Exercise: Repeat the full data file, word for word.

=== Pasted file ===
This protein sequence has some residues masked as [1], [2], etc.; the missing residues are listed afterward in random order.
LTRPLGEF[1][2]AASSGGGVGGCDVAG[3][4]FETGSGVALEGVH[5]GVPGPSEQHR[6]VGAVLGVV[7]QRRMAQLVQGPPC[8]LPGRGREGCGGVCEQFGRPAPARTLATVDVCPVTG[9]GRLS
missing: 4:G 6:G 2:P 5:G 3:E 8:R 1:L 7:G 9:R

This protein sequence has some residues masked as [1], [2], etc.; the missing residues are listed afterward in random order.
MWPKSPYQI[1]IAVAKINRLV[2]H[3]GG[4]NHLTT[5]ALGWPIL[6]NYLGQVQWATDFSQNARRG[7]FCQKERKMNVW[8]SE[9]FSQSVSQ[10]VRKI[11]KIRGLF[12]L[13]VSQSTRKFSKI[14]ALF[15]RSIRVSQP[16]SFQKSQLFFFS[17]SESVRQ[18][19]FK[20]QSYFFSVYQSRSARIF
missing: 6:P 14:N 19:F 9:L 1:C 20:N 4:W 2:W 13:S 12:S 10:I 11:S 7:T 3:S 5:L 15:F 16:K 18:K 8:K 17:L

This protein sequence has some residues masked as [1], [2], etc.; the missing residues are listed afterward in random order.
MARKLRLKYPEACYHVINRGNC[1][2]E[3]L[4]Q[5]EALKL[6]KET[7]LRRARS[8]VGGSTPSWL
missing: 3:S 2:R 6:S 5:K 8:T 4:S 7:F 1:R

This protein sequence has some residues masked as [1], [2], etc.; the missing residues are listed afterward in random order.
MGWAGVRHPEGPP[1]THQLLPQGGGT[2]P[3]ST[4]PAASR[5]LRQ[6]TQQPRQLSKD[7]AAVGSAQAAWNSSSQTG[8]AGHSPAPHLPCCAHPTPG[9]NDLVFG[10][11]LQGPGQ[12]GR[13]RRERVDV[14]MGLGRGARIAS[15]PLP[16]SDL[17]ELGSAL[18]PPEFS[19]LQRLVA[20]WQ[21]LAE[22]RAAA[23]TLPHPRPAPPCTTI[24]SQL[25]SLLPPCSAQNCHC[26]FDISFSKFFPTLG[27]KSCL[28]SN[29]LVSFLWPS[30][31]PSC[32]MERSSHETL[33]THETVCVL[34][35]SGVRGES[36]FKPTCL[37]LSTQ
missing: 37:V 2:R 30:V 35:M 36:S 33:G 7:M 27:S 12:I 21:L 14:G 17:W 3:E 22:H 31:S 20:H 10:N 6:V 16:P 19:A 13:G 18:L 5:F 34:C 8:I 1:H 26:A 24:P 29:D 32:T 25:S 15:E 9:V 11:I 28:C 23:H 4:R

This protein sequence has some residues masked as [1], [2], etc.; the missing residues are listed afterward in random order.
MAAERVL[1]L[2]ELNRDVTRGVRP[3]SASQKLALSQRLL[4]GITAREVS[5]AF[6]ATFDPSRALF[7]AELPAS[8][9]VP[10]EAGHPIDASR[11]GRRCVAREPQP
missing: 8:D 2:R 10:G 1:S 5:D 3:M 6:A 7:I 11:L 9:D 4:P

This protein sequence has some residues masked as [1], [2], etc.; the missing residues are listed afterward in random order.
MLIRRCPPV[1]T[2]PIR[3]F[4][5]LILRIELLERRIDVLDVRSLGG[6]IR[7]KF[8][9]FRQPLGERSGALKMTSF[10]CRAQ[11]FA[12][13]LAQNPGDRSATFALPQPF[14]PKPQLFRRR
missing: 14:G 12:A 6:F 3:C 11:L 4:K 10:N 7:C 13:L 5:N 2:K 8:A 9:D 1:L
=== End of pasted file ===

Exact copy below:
This protein sequence has some residues masked as [1], [2], etc.; the missing residues are listed afterward in random order.
LTRPLGEF[1][2]AASSGGGVGGCDVAG[3][4]FETGSGVALEGVH[5]GVPGPSEQHR[6]VGAVLGVV[7]QRRMAQLVQGPPC[8]LPGRGREGCGGVCEQFGRPAPARTLATVDVCPVTG[9]GRLS
missing: 4:G 6:G 2:P 5:G 3:E 8:R 1:L 7:G 9:R

This protein sequence has some residues masked as [1], [2], etc.; the missing residues are listed afterward in random order.
MWPKSPYQI[1]IAVAKINRLV[2]H[3]GG[4]NHLTT[5]ALGWPIL[6]NYLGQVQWATDFSQNARRG[7]FCQKERKMNVW[8]SE[9]FSQSVSQ[10]VRKI[11]KIRGLF[12]L[13]VSQSTRKFSKI[14]ALF[15]RSIRVSQP[16]SFQKSQLFFFS[17]SESVRQ[18][19]FK[20]QSYFFSVYQSRSARIF
missing: 6:P 14:N 19:F 9:L 1:C 20:N 4:W 2:W 13:S 12:S 10:I 11:S 7:T 3:S 5:L 15:F 16:K 18:K 8:K 17:L

This protein sequence has some residues masked as [1], [2], etc.; the missing residues are listed afterward in random order.
MARKLRLKYPEACYHVINRGNC[1][2]E[3]L[4]Q[5]EALKL[6]KET[7]LRRARS[8]VGGSTPSWL
missing: 3:S 2:R 6:S 5:K 8:T 4:S 7:F 1:R

This protein sequence has some residues masked as [1], [2], etc.; the missing residues are listed afterward in random order.
MGWAGVRHPEGPP[1]THQLLPQGGGT[2]P[3]ST[4]PAASR[5]LRQ[6]TQQPRQLSKD[7]AAVGSAQAAWNSSSQTG[8]AGHSPAPHLPCCAHPTPG[9]NDLVFG[10][11]LQGPGQ[12]GR[13]RRERVDV[14]MGLGRGARIAS[15]PLP[16]SDL[17]ELGSAL[18]PPEFS[19]LQRLVA[20]WQ[21]LAE[22]RAAA[23]TLPHPRPAPPCTTI[24]SQL[25]SLLPPCSAQNCHC[26]FDISFSKFFPTLG[27]KSCL[28]SN[29]LVSFLWPS[30][31]PSC[32]MERSSHETL[33]THETVCVL[34][35]SGVRGES[36]FKPTCL[37]LSTQ
missing: 37:V 2:R 30:V 35:M 36:S 33:G 7:M 27:S 12:I 21:L 14:G 17:W 3:E 22:H 31:S 20:H 10:N 6:V 16:P 19:A 13:G 18:L 5:F 34:C 8:I 1:H 26:A 24:P 29:D 32:T 25:S 15:E 9:V 11:I 28:C 23:H 4:R

This protein sequence has some residues masked as [1], [2], etc.; the missing residues are listed afterward in random order.
MAAERVL[1]L[2]ELNRDVTRGVRP[3]SASQKLALSQRLL[4]GITAREVS[5]AF[6]ATFDPSRALF[7]AELPAS[8][9]VP[10]EAGHPIDASR[11]GRRCVAREPQP
missing: 8:D 2:R 10:G 1:S 5:D 3:M 6:A 7:I 11:L 9:D 4:P

This protein sequence has some residues masked as [1], [2], etc.; the missing residues are listed afterward in random order.
MLIRRCPPV[1]T[2]PIR[3]F[4][5]LILRIELLERRIDVLDVRSLGG[6]IR[7]KF[8][9]FRQPLGERSGALKMTSF[10]CRAQ[11]FA[12][13]LAQNPGDRSATFALPQPF[14]PKPQLFRRR
missing: 14:G 12:A 6:F 3:C 11:L 4:K 10:N 7:C 13:L 5:N 2:K 8:A 9:D 1:L